Metro Peech briefly shuts down

According to the corporate rescue plan obtained by NewsDay Business, a number of prospective investors indicated an interest to be considered investors in the business.

METRO Peech & Browne Wholesalers (MPBW) has shut down for a month as it prepares to receive a US$13,5 million corporate rescue  capital injection to kickstart profitability.

In September, the company was placed under corporate rescue under Oliver Mtasa of Crowe Advisory (Private) Limited (OMCAPL) after it became technically insolvent  following years of poor financial performance.

As of the end of August, the firm had net liabilities of approximately US$12 631 411, against total assets of US$6 071 723.

In a statement yesterday, OMCAPL said the closure of the wholesaler came into effect at the start of the month.

“This notice serves to advise that with effect from November 1, 2023 to November 30, 2023, all Metro stores across the country will be closed for the following reasons: stock takes, branding, restructuring, restocking of stores, systems upgrade, and renovation and rebranding of stores,” OMCAPL said.

“This follows the resolution of the creditors at a properly constituted meeting held in terms of section 143 of the Insolvency Act on the 1st of November 2023 to adopt the corporate rescue plan bringing in a new investor.”

Speaking to NewsDay Business, OMCAPL corporate rescue assistant practitioner Raymond Sibanda said the resolution to close was passed by 98,25% of affected creditors and a new investor called Sub-Sahara Capital Group (SSCG).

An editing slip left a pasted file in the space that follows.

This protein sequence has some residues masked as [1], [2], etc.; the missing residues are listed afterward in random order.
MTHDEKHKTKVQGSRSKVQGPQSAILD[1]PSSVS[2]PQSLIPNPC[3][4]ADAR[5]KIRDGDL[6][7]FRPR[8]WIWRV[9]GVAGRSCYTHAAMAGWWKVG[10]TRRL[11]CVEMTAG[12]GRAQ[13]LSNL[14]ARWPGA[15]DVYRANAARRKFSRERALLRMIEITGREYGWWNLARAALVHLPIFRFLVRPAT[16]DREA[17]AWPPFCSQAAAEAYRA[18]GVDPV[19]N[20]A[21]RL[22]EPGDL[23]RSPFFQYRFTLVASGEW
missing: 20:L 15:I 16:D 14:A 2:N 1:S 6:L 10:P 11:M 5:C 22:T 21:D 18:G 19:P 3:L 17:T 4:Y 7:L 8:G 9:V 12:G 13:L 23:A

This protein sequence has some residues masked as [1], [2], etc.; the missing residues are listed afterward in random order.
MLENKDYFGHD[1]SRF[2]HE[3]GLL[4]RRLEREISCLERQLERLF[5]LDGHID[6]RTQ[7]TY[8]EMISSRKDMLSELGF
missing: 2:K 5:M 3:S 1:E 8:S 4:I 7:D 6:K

“A new investor called Sub-Sahara Capital Group will inject US$13,5 million into the company. The investment into Metro Peech will cover working capital and payment of creditors, Sub Sahara Capital will be the majority shareholders,” Sibanda said.

Following the injection of the capital, SSCG will become the majority owner in MPBW.

According to the corporate rescue plan obtained by NewsDay Business, a number of prospective investors indicated an interest to be considered investors in the business.

“The CRP (corporate rescue practitioner) held meetings with the prospective investors and provided information which included both financial and non-financial. The prospective investors were then requested to submit their offers. The prospects were to be assessed on the basis of both the financial and the qualitative factors for the provision of a sustainable business model going forward,” partly read the plan.

“It is on the basis of this assessment that the Sub-Sahara Capital Group (SSCG) bid was considered acceptable. SSCG is a significant player on the market with investments in wholesale and retailing, agriculture, mining, financial services, tourism, human resources and manufacturing. The assets of Metro Peech and Browne will be acquired by an SPV (special purpose vehicle) and employees will be transferred to the SPV.”

OMCAPL said this was because the existing business failed to attract investment from potential investors due to its unappealing return on investment and the substantial capital requirement of circa US$30 million.

The firm’s capital requirement comprises US$10 million for working capital and US$20 million for liabilities.

“Furthermore, it is considered more financially viable commencing a new venture from the ground up, which would necessitate an estimated capital infusion of around US$15 million. SSCG will inject at least US$13,5 million into the SPV,” further read the plan.


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